Official Roman culture privileged only patrician males as priestly officiants. Temple sacrifices began with a priest calling out: "Away with the foreigner, the prisoner in chains, the woman, the girl!" These people were forbidden to attend the sacrifices. [Paulus Diaconis, in Scheid, 379] Men controlled all temple functions of the state, even in most of the goddess temples. Only in the temples of Fortuna Muliebris and Bona Dea did priestesses have full rein. [Scheid, 378, 390]

Older female-oriented customs survived as quirks in the system. For example, women carried their sisters' children into the temple of Mater Matuta, and the names of paternal relatives were never pronounced in the precincts of Ceres, though the male flamen cerealis presided over her state cult. [Briffault, 429] Ancient Italic inscriptions show that priestesses had originally led the rites of Ceres, and by the 3rd century BCE the infusion of Eleusinian mysteries from southern Italy once again put a female sacerdos cerealis at the head of a congregation of women celebrants. Roman sources emphasize that this was an exclusively female office. [Spaeth, 3, 20, 59, 103-4]

Rome's official priestesses, the Vestal Virgins, exemplified the code of patria potestas. Here the the paterfamilias was the pontifex maximus, who represented the state at Rome's official hearth. This high priest picked out the Vestal Virgins from groups of twenty aristocratic girls, pointing to his choices with the words, "I seize you, beloved."

The Vestal priestesses served thirty-year terms. They learned during the first ten years, performed the duties in the next ten, and in the last, taught the next generation. Only then were the women free to leave and to marry. The office of high priestess rotated among those who chose to remain. Occia presided over the Vestals for 57 years, according to Tacitus. [Young; Worsfold, 21-3. Later, as it got harder to recruit Vestals, plebian girls were admitted, then daughters of freedmen]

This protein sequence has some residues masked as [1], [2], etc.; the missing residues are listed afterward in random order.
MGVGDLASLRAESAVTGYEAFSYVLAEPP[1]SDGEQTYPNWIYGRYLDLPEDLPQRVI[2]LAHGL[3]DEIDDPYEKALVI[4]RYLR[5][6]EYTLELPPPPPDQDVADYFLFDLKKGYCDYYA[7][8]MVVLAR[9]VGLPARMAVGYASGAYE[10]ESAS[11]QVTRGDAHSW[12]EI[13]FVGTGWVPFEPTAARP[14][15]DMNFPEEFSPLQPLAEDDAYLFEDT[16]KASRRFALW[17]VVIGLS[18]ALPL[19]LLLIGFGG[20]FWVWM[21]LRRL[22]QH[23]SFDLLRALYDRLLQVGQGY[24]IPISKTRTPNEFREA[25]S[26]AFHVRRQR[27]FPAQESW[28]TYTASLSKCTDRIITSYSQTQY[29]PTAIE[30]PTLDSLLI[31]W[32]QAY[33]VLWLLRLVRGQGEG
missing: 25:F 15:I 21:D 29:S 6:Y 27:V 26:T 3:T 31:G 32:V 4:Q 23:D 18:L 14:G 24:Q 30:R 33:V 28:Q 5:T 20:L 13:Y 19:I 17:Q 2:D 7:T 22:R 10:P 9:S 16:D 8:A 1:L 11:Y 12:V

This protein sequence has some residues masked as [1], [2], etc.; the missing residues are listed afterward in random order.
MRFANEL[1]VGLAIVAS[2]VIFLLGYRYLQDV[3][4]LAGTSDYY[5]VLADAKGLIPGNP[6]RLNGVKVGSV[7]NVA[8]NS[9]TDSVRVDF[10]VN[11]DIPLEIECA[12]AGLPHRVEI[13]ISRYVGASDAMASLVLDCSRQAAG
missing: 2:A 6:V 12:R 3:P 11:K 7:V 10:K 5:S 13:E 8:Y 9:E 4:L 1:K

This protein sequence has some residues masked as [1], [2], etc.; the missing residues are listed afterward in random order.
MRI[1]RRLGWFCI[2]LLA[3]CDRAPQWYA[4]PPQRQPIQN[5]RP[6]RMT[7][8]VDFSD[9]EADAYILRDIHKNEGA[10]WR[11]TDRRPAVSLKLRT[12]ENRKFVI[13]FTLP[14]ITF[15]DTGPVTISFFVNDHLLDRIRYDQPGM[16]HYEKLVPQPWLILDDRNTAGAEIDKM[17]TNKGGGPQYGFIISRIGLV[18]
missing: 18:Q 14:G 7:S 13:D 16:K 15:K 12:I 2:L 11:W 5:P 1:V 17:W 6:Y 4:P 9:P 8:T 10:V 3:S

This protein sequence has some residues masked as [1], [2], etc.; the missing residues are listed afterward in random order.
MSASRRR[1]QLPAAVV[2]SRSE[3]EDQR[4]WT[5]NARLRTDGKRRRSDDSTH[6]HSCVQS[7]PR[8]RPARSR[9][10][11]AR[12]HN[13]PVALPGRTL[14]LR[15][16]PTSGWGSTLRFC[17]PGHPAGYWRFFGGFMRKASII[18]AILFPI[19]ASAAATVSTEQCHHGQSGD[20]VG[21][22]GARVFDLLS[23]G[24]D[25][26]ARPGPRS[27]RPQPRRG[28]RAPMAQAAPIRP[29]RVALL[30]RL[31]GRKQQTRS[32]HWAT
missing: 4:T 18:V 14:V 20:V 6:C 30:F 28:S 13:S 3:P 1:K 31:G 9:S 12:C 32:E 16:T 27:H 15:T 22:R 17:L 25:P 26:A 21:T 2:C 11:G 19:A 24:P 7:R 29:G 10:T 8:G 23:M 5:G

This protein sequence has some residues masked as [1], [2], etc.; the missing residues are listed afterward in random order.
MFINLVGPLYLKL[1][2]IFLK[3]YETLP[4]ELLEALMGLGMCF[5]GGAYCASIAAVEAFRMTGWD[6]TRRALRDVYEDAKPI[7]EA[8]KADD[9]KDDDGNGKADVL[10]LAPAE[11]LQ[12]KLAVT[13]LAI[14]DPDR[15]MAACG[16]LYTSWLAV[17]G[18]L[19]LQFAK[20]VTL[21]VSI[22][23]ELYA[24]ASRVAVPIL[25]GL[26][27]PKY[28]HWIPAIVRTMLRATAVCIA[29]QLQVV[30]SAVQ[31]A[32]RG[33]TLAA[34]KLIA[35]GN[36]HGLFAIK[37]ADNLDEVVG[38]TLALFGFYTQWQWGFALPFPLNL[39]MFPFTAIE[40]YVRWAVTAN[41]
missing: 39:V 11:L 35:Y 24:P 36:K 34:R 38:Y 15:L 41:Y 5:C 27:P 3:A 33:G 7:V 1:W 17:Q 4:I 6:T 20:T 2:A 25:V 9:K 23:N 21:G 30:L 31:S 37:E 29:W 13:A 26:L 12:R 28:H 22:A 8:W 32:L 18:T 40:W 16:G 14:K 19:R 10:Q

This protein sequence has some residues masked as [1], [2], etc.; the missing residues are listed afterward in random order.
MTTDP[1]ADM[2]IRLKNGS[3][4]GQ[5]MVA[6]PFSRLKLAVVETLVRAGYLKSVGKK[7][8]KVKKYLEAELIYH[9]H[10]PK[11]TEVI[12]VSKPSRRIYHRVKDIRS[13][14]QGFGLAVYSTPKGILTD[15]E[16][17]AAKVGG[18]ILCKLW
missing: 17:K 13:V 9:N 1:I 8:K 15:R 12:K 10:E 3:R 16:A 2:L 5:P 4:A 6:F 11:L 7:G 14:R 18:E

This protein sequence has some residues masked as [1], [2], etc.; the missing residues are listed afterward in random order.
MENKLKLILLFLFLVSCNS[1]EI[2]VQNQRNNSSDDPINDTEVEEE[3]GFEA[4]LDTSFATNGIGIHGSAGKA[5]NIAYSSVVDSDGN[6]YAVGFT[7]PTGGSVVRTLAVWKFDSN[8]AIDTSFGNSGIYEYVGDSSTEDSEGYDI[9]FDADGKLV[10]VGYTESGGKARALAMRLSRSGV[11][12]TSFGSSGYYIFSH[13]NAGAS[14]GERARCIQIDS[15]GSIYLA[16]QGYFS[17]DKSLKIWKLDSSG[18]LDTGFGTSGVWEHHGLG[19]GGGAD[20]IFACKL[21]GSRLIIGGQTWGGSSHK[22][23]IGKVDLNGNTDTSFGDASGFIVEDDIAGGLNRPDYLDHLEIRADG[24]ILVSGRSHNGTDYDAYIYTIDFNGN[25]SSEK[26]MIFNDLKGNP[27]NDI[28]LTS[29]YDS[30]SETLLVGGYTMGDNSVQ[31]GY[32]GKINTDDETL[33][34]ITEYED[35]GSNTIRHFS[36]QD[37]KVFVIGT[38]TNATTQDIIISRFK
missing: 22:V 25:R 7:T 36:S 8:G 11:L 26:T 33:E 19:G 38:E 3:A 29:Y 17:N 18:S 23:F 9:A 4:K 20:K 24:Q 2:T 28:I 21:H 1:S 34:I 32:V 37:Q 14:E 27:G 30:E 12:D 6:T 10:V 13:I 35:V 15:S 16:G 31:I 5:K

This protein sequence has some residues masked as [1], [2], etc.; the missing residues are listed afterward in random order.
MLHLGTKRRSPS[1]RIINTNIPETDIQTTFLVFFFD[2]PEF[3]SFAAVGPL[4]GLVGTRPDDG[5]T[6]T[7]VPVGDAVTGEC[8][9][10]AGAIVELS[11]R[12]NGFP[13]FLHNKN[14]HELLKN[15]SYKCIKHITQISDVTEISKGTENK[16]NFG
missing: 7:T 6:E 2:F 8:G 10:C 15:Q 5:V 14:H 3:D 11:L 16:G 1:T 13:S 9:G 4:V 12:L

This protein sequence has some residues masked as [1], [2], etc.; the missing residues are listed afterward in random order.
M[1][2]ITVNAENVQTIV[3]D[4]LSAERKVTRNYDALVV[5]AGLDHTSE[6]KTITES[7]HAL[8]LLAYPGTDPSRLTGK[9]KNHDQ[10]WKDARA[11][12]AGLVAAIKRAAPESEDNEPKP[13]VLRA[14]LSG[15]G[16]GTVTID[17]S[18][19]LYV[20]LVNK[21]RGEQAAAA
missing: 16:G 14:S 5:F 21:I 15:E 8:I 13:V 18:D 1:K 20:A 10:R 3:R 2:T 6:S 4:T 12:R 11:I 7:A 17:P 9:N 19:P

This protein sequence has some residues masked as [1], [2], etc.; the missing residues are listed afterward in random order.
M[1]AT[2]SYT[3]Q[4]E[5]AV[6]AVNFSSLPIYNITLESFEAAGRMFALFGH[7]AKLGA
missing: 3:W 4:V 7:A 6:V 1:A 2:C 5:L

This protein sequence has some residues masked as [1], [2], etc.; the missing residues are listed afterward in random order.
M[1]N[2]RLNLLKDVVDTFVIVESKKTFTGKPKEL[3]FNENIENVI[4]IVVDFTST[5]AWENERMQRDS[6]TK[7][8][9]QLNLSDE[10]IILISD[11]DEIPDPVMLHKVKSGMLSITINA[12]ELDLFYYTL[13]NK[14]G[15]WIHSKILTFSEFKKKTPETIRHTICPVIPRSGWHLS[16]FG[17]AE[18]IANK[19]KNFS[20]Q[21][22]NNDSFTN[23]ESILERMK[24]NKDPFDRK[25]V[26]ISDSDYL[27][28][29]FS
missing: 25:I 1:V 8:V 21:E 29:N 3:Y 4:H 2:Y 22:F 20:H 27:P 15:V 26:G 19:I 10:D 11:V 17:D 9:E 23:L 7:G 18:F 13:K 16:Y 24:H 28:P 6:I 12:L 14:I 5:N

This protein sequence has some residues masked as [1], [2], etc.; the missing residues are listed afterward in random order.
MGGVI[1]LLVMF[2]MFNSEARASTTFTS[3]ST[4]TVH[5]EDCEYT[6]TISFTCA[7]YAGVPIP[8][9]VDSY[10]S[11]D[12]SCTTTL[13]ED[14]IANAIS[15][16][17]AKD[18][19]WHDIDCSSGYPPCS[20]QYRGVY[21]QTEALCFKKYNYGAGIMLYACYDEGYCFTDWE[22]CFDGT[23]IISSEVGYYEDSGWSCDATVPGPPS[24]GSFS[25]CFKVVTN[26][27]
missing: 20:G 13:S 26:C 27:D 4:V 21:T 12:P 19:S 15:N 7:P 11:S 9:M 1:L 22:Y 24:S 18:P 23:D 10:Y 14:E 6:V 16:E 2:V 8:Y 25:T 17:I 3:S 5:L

The Vestals had certain privileges. Unlike other women, they were empowered to manage their affairs without a male ward and to make wills. They were given front seats at the games, while other women were banished to the farthest seats. Vestals could testify without taking an oath. They were entrusted with treaties, wills, and other important documents, even treasure. A person going to execution was spared if he met a Vestal on the way. Vestals also had the unique right to be buried in the city. But for some this burial was involuntary, and it preceded their death. [Worsfold, 46-51]

For the Vestals also had severe liabilities. The pontifex maximus had the power to strip and flog them for lesser violations of the code, such as allowing the fire to go out. Plutarch wrote that "sometimes the Pontifex Maximus gave them the discipline naked, in some dark place and under cover of a veil; but she that broke her vow of chastity was buried alive by the Colline Gate." [Ibid, 59-60] The priests tightly wrapped her in veils that muffled any protest, bound her into a litter, and carried her to the city walls. There, in the "Field of Sin," she was immured in an underground cell, its steps removed, and the earthworks mounded over her. [Goodrich, 270-76; Worsfold, 60]

The earliest Vestals, at Alba Longa, were whipped to death for sex under any circumstances. This was the fate of Rhea Silvia, the ancestral mother of Rome, even though her virginity was lost through rape. [Worsfold, 62] The Roman king Tarquin instituted the punishment of live burial, which he inflicted on the priestess Pinaria. But whipping with rods sometimes preceded the immuration, as was done to Urbinia in 471 BCE. [Worsfold, 62]

Records show at least 22 vestals accused of breaking the chastity vow. Eighteen of them were buried in the city wall, two committed suicide. There is no record of death for the others; one, the vestal Rubria, was raped by Nero, the other forced to marry the mad emperor Heliogabalus, who soon cast her off. Less exalted men were put to death for having relations with Vestals. [Ibid, 71-3]

Spurious accusations were leveled for a variety of reasons. Minucia fell under suspicion for her rich dress, and so did Postumia, who also got in trouble "for her wit" unbefitting a maiden, according to Livy. Postumia was sternly warned "to leave her sports, taunts and merry conceits," but Minucia was buried alive. [Ibid, 62, 66; Goodrich 283] Aemilia, Licinia, Martia were executed after being denounced by the servant of a barbarian horseman. A few Vestals were acquitted. Some cleared themselves through ordeals; the Vestal Tuccia established her innocence by carrying water from the Tiber in a sieve. [Augustine, De Civitate Dei, X, 16, in Worsfold, 69]